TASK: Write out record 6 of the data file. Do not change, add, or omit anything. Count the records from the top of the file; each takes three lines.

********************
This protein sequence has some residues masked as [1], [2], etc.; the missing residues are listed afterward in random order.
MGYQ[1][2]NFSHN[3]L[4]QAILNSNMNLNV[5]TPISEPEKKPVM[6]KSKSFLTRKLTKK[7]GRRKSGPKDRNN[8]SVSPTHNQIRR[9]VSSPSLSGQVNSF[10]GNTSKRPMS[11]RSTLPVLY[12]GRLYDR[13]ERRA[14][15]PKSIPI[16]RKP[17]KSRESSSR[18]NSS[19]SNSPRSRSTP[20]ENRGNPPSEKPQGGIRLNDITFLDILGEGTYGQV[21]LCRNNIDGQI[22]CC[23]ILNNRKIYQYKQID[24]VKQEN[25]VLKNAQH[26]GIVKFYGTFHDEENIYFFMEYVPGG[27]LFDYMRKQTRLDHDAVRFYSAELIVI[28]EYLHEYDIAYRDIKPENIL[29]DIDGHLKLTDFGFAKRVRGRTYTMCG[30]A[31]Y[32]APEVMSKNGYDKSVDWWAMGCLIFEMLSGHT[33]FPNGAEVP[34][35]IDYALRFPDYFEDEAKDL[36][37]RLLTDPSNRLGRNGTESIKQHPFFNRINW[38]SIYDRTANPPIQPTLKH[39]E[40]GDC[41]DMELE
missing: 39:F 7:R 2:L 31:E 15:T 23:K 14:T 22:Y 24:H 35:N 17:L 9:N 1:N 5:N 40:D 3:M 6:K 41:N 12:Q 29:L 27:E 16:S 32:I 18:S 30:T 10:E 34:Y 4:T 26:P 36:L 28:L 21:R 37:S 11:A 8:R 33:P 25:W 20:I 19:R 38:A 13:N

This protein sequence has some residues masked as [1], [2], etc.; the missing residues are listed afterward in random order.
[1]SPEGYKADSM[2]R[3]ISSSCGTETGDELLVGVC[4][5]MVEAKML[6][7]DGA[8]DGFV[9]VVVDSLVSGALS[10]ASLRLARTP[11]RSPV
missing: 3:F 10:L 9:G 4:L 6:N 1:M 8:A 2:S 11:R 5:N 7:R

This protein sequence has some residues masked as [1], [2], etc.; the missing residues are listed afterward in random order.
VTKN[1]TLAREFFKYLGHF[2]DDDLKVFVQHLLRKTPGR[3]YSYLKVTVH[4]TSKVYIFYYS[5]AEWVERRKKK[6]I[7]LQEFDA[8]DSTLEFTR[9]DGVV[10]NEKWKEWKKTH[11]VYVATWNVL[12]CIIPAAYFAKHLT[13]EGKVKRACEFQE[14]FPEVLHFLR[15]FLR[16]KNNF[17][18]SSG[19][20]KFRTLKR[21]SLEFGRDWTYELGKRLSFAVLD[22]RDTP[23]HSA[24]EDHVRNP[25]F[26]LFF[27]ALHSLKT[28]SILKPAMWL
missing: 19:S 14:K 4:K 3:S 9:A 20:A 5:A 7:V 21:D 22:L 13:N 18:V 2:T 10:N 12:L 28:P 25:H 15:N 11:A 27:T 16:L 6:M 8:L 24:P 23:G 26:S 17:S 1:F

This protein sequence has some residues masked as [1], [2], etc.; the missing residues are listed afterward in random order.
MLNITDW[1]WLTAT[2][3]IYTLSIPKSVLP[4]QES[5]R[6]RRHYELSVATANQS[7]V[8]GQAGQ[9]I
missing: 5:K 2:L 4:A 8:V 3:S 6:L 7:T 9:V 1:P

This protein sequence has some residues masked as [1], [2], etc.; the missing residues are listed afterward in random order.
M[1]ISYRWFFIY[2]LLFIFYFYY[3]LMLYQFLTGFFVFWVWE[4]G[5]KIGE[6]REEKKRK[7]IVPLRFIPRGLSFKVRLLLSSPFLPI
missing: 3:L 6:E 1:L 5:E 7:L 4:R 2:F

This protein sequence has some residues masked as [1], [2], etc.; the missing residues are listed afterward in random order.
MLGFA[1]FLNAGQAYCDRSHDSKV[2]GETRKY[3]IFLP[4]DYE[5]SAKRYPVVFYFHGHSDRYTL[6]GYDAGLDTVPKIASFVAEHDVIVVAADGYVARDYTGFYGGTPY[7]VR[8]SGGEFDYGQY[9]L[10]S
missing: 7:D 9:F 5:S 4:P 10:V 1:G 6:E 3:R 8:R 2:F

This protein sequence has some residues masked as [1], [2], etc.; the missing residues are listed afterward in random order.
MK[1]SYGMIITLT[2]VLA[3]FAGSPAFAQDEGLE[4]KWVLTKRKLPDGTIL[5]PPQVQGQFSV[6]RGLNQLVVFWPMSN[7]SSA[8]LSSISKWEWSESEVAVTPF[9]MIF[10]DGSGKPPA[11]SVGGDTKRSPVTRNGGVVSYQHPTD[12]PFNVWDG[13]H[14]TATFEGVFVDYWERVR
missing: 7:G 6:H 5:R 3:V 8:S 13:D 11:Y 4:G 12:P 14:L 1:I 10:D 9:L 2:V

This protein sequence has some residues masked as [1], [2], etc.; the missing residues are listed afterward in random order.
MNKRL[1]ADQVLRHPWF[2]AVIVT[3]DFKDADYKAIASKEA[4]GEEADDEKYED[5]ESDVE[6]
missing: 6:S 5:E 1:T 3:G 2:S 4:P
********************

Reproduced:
This protein sequence has some residues masked as [1], [2], etc.; the missing residues are listed afterward in random order.
MLGFA[1]FLNAGQAYCDRSHDSKV[2]GETRKY[3]IFLP[4]DYE[5]SAKRYPVVFYFHGHSDRYTL[6]GYDAGLDTVPKIASFVAEHDVIVVAADGYVARDYTGFYGGTPY[7]VR[8]SGGEFDYGQY[9]L[10]S
missing: 7:D 9:F 5:S 4:P 10:V 1:G 6:E 3:R 8:R 2:F